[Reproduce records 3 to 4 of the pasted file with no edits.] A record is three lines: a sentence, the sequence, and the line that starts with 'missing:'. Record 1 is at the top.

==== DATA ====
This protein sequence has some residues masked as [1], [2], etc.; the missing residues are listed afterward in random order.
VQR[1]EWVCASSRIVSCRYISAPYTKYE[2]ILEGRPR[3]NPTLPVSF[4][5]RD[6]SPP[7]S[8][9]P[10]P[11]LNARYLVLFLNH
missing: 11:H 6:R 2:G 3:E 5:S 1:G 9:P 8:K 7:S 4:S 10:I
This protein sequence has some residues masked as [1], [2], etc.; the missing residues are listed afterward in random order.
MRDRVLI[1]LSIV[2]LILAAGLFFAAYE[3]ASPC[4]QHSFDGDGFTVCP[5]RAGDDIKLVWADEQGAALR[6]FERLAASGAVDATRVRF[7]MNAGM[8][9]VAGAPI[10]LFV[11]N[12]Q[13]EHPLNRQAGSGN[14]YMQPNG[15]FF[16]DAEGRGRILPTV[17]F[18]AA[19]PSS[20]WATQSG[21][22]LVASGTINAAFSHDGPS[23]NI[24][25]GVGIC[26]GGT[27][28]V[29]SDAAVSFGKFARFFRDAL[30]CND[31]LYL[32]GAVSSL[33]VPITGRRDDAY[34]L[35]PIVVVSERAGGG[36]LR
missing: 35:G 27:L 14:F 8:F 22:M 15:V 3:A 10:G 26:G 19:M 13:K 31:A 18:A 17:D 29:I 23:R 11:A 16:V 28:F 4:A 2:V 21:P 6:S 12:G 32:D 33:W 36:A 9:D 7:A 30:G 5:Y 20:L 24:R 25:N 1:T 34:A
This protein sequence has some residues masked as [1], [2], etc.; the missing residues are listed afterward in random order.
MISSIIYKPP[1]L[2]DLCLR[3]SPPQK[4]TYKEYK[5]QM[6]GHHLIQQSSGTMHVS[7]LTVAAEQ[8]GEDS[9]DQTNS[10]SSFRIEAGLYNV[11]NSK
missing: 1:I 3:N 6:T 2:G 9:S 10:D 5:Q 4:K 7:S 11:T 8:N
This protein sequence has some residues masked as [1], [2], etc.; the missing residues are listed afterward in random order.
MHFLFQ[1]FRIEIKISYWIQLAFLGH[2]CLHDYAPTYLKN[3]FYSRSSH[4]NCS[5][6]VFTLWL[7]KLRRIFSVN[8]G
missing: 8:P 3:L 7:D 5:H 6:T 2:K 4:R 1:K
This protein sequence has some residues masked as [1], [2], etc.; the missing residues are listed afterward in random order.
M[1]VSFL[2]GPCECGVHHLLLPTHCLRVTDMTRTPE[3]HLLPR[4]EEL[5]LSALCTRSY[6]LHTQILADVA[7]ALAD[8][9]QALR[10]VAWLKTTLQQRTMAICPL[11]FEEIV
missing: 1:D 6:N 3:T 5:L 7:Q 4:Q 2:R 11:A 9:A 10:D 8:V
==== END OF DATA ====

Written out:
This protein sequence has some residues masked as [1], [2], etc.; the missing residues are listed afterward in random order.
MISSIIYKPP[1]L[2]DLCLR[3]SPPQK[4]TYKEYK[5]QM[6]GHHLIQQSSGTMHVS[7]LTVAAEQ[8]GEDS[9]DQTNS[10]SSFRIEAGLYNV[11]NSK
missing: 1:I 3:N 6:T 2:G 9:S 10:D 5:Q 4:K 7:S 11:T 8:N
This protein sequence has some residues masked as [1], [2], etc.; the missing residues are listed afterward in random order.
MHFLFQ[1]FRIEIKISYWIQLAFLGH[2]CLHDYAPTYLKN[3]FYSRSSH[4]NCS[5][6]VFTLWL[7]KLRRIFSVN[8]G
missing: 8:P 3:L 7:D 5:H 6:T 2:K 4:R 1:K